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Christoph Cluse (2005)

Frauen in Sklaverei: Beobachtungen aus genuesischen Notariatsregistern des 14. und 15. Jahrhunderts

In: Campana pulsante convocati. Festschrift anläßlich der Emeritierung von Prof. Dr. Alfred Haverkamp, ed. by Frank G. Hirschmann and Gerd Mentgen, pp. 85-123, Kliomedia, Trier.

The article deals with the use made of the female body in the case of slaves employed as wetnurses in Genoa and suggests viewing this form of appropriation of the body, which was fairly common in antiquity, as an escalation in human expropriation as far as medieval northern Italy is concerned. Female slaves employed as wetnurses appear in Genoese sources from around 1370. The necessary preconditions for this include the growing normalcy of “alien” women present in the city's households, a crisis on the market for wetnursing, and the growing financial incentives to rent out slaves as wetnurses. Above all, there had to be a significant number of unfree women who had themselves given birth a child (without the possibility, though, of founding a family). This indicates a trend towards a more frequent sexual exploitation of slaves. This resulted in cases, from the mid-fifteenth century on, when a woman slave was considered “defective” when she did not menstruate. Several medical expertises relating to court suits over the sale of such slaves are published in an appendix.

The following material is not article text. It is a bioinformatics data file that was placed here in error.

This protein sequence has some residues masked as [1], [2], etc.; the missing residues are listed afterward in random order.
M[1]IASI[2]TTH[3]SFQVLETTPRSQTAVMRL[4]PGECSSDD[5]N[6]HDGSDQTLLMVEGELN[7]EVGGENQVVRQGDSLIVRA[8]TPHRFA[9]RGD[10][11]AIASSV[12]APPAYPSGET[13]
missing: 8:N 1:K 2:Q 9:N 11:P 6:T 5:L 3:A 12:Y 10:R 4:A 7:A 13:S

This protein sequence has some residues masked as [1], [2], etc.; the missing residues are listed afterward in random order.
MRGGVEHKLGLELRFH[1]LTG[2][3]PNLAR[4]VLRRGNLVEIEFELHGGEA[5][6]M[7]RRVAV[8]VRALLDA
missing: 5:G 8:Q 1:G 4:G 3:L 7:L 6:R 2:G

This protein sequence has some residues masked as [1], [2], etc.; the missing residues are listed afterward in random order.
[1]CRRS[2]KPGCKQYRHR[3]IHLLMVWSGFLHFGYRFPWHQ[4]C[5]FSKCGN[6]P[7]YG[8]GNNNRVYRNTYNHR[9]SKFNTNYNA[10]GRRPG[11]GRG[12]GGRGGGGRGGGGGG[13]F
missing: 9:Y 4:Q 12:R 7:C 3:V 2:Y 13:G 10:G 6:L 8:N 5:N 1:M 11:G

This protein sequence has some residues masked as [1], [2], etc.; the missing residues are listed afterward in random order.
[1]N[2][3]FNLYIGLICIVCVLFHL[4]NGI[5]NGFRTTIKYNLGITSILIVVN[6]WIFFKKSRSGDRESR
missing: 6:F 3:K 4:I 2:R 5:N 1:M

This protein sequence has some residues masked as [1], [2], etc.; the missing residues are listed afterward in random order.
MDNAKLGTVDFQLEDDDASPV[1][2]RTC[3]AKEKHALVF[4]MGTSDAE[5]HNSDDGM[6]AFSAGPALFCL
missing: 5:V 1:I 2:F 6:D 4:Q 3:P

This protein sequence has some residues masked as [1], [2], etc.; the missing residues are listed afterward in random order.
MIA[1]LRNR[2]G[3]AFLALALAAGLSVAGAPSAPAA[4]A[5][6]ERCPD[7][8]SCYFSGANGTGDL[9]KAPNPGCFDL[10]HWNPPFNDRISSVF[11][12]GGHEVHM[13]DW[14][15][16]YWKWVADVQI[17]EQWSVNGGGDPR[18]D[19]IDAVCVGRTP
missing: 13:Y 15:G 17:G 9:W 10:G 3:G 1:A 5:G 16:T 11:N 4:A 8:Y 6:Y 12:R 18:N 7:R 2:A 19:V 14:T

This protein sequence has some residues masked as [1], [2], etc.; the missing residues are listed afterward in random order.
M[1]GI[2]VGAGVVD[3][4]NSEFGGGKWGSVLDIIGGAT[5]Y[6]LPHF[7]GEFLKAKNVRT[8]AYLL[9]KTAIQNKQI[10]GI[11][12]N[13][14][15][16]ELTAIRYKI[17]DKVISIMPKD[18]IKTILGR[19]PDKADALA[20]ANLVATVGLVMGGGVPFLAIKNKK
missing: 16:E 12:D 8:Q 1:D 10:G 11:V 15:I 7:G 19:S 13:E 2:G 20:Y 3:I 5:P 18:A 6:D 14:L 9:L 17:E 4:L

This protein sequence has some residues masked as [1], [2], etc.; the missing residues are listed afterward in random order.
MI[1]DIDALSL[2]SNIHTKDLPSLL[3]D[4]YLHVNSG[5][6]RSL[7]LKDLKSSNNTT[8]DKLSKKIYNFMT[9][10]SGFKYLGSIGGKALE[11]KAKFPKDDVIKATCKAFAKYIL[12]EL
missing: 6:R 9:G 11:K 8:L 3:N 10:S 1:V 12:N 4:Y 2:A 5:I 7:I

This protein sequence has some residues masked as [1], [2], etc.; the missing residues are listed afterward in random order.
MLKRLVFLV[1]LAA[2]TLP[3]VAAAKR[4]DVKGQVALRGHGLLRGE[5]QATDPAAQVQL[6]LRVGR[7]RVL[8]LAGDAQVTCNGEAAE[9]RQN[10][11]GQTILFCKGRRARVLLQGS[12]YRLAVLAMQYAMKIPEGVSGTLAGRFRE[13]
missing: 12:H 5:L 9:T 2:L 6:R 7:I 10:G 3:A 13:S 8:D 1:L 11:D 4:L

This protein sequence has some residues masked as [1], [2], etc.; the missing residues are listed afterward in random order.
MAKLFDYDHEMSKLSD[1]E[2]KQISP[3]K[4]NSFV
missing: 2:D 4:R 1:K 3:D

women wetnursing Genoa 14th century 15th century
by Christoph Cluse last modified 2007-01-17 11:17

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